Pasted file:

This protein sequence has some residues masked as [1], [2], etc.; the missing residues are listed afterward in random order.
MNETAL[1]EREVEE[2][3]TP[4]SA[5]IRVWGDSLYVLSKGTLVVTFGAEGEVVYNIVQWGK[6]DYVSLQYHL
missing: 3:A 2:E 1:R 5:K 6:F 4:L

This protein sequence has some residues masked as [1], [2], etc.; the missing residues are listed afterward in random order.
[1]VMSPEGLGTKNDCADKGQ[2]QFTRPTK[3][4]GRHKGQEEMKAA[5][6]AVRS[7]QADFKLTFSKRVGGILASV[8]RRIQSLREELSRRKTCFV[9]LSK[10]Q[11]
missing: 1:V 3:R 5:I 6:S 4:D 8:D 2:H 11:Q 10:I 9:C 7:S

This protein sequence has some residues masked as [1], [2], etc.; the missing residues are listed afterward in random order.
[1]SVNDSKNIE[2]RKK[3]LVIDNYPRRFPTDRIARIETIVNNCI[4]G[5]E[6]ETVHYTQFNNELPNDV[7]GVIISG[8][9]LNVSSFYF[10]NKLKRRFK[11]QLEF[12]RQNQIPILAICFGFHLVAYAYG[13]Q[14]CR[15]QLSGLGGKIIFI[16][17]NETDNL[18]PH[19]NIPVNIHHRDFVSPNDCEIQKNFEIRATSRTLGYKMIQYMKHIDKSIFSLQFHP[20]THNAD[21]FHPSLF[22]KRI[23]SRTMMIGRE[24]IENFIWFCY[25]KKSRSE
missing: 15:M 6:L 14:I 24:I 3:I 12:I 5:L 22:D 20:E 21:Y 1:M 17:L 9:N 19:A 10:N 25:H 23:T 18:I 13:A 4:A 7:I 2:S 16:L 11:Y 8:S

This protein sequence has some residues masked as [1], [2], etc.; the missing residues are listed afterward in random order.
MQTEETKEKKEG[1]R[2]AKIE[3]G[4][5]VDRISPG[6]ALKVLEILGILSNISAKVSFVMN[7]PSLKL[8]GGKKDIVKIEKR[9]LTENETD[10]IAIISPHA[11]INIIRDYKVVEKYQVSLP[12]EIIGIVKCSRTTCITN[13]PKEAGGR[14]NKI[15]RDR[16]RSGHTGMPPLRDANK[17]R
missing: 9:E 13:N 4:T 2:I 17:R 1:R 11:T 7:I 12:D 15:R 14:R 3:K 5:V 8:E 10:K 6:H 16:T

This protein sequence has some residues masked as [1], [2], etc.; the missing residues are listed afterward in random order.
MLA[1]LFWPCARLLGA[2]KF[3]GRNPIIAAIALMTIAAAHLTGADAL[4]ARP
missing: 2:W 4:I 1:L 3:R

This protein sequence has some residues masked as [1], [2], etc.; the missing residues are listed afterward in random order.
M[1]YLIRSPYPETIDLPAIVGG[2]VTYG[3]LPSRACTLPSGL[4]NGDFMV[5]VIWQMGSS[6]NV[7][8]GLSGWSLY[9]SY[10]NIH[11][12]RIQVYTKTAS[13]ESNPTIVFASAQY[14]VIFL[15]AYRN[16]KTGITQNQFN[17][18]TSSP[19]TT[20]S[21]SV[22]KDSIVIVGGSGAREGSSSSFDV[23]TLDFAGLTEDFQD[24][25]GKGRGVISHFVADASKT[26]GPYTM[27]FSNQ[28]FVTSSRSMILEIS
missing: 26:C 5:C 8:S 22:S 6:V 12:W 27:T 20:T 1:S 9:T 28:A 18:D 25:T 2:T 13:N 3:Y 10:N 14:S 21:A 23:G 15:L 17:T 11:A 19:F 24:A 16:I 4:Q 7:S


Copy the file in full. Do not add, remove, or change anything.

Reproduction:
This protein sequence has some residues masked as [1], [2], etc.; the missing residues are listed afterward in random order.
MNETAL[1]EREVEE[2][3]TP[4]SA[5]IRVWGDSLYVLSKGTLVVTFGAEGEVVYNIVQWGK[6]DYVSLQYHL
missing: 3:A 2:E 1:R 5:K 6:F 4:L

This protein sequence has some residues masked as [1], [2], etc.; the missing residues are listed afterward in random order.
[1]VMSPEGLGTKNDCADKGQ[2]QFTRPTK[3][4]GRHKGQEEMKAA[5][6]AVRS[7]QADFKLTFSKRVGGILASV[8]RRIQSLREELSRRKTCFV[9]LSK[10]Q[11]
missing: 1:V 3:R 5:I 6:S 4:D 8:D 2:H 11:Q 10:I 9:C 7:S

This protein sequence has some residues masked as [1], [2], etc.; the missing residues are listed afterward in random order.
[1]SVNDSKNIE[2]RKK[3]LVIDNYPRRFPTDRIARIETIVNNCI[4]G[5]E[6]ETVHYTQFNNELPNDV[7]GVIISG[8][9]LNVSSFYF[10]NKLKRRFK[11]QLEF[12]RQNQIPILAICFGFHLVAYAYG[13]Q[14]CR[15]QLSGLGGKIIFI[16][17]NETDNL[18]PH[19]NIPVNIHHRDFVSPNDCEIQKNFEIRATSRTLGYKMIQYMKHIDKSIFSLQFHP[20]THNAD[21]FHPSLF[22]KRI[23]SRTMMIGRE[24]IENFIWFCY[25]KKSRSE
missing: 15:M 6:L 14:I 24:I 3:I 12:I 5:L 22:D 20:E 21:Y 1:M 17:L 9:N 19:A 10:N 25:H 23:T 18:I 13:A 4:A 7:I 2:S 16:L 11:Y 8:S

This protein sequence has some residues masked as [1], [2], etc.; the missing residues are listed afterward in random order.
MQTEETKEKKEG[1]R[2]AKIE[3]G[4][5]VDRISPG[6]ALKVLEILGILSNISAKVSFVMN[7]PSLKL[8]GGKKDIVKIEKR[9]LTENETD[10]IAIISPHA[11]INIIRDYKVVEKYQVSLP[12]EIIGIVKCSRTTCITN[13]PKEAGGR[14]NKI[15]RDR[16]RSGHTGMPPLRDANK[17]R
missing: 9:E 13:N 4:T 2:I 17:R 1:R 11:T 7:I 12:D 15:R 14:R 3:K 5:V 8:E 10:K 6:H 16:T

This protein sequence has some residues masked as [1], [2], etc.; the missing residues are listed afterward in random order.
MLA[1]LFWPCARLLGA[2]KF[3]GRNPIIAAIALMTIAAAHLTGADAL[4]ARP
missing: 2:W 4:I 1:L 3:R

This protein sequence has some residues masked as [1], [2], etc.; the missing residues are listed afterward in random order.
M[1]YLIRSPYPETIDLPAIVGG[2]VTYG[3]LPSRACTLPSGL[4]NGDFMV[5]VIWQMGSS[6]NV[7][8]GLSGWSLY[9]SY[10]NIH[11][12]RIQVYTKTAS[13]ESNPTIVFASAQY[14]VIFL[15]AYRN[16]KTGITQNQFN[17][18]TSSP[19]TT[20]S[21]SV[22]KDSIVIVGGSGAREGSSSSFDV[23]TLDFAGLTEDFQD[24][25]GKGRGVISHFVADASKT[26]GPYTM[27]FSNQ[28]FVTSSRSMILEIS
missing: 26:C 5:C 8:S 22:S 6:V 12:W 27:T 20:T 1:S 9:T 28:A 18:D 25:T 2:T 13:N 3:Y 10:N 14:S 21:A 23:G 15:L 17:T 11:A 19:F 24:A 16:I 4:Q 7:S